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Fireplace Considerations for Rental Property Owners

It’s well-known that apartments and rental properties that include fireplaces are sought after by many people looking to rent. That’s the renter side of it. The landlord/property manager side has to take more into account than how enjoyable a fireplace is.

Here are some fireplace considerations if you own or manage a rental property.

Electric fireplace, normal alabamaElectric fireplaces

If you haven’t yet installed a fireplace but are thinking about it, think about adding an electric unit rather than a flame-based gas or wood fireplace. Modern electric fireplaces come in many beautiful styles and designs, making them easy to fit into any décor scheme and satisfy most renters.

Bottom line: how will a fireplace affect insurance?

Before installing a fireplace, check with your insurance provider to see how it will affect your premiums. You’ll likely pay more to cover units with active fireplaces that run on wood or gas because of the higher chance of fire.

Regular cleaning and inspection

If your rental units already have fireplaces, it’s your job to make sure the appliances are safe. The best way to do this is to schedule annual chimney sweeping and inspection services with a licensed, CSIA-certified chimney technician or company. Chimney sweeping removes flammable creosote and drafting obstructions. Inspections alert you to early signs of problems so you can get them fixed.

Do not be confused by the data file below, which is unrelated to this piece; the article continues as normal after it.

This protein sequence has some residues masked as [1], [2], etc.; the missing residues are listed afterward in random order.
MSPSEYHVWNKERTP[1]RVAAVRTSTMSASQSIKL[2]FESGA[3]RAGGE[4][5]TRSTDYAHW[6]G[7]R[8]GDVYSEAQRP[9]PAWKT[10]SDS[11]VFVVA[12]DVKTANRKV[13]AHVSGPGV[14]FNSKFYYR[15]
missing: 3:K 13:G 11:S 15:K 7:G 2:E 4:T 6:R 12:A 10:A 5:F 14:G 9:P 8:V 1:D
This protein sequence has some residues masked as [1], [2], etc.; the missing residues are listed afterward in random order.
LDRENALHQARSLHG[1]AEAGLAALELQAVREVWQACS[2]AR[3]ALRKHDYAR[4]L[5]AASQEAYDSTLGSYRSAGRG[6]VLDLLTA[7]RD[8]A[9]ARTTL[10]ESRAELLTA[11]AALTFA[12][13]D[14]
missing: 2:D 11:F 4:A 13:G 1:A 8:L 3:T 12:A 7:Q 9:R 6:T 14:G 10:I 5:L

Train your tenants

Before you turn over an apartment or rental home to a new tenant, make sure the tenant knows how to use the fireplace. You might want to go over the appliance’s owner’s manual yourself so you can properly educate the tenant.

Basics to cover include:

  • Burn nothing but wood in the fireplace
  • Don’t use lighter fluid or other accelerants to get fires started
  • Don’t put excess wood in the firebox
  • Burn dry (seasoned) wood only – it creates much less smoke than damp (unseasoned) wood
  • Never leave fires unattended
  • Know who to contact at the first sign of fireplace/chimney damage or malfunction

Add a fire extinguisher

Every unit with a fireplace should have a working fire extinguisher – and the tenant(s) should know how to use it.

Monitors for smoke and carbon monoxide

Units with fireplaces need active smoke detectors and carbon monoxide monitors. You should check these devices annually and keep fresh batteries in them.

Modify the lease

In your written lease, make it clear what fireplace maintenance activities you, the landlord or manager, will be responsible for and what will be required of the tenant(s).

chimney inspection, bedford county, tnPerform periodic basic inspections

Your renter(s) should be prepared for you to personally do a basic visual inspection of the fireplace every six months or so. Check your local laws to determine what kind of advance notice is required for you to enter a rental space.

These guidelines will remove much of the hassle and potential problems of having gas or wood fireplaces in rental units you own or manage. Safety for tenants as well as the prevention of structural damage are always paramount concerns for rental property owners and managers.

A1 Chimney Specialist of Winchester, TN, and Huntsville, AL, regularly works with property owners to help them keep their fireplaces and chimneys clean, safe and fully operational. We provide CSIA-certified chimney sweeping, chimney and fireplace inspections and all types of repair work. Call us at (931) 967-3595 in the Winchester area or (256) 285-4895 in and around Huntsville.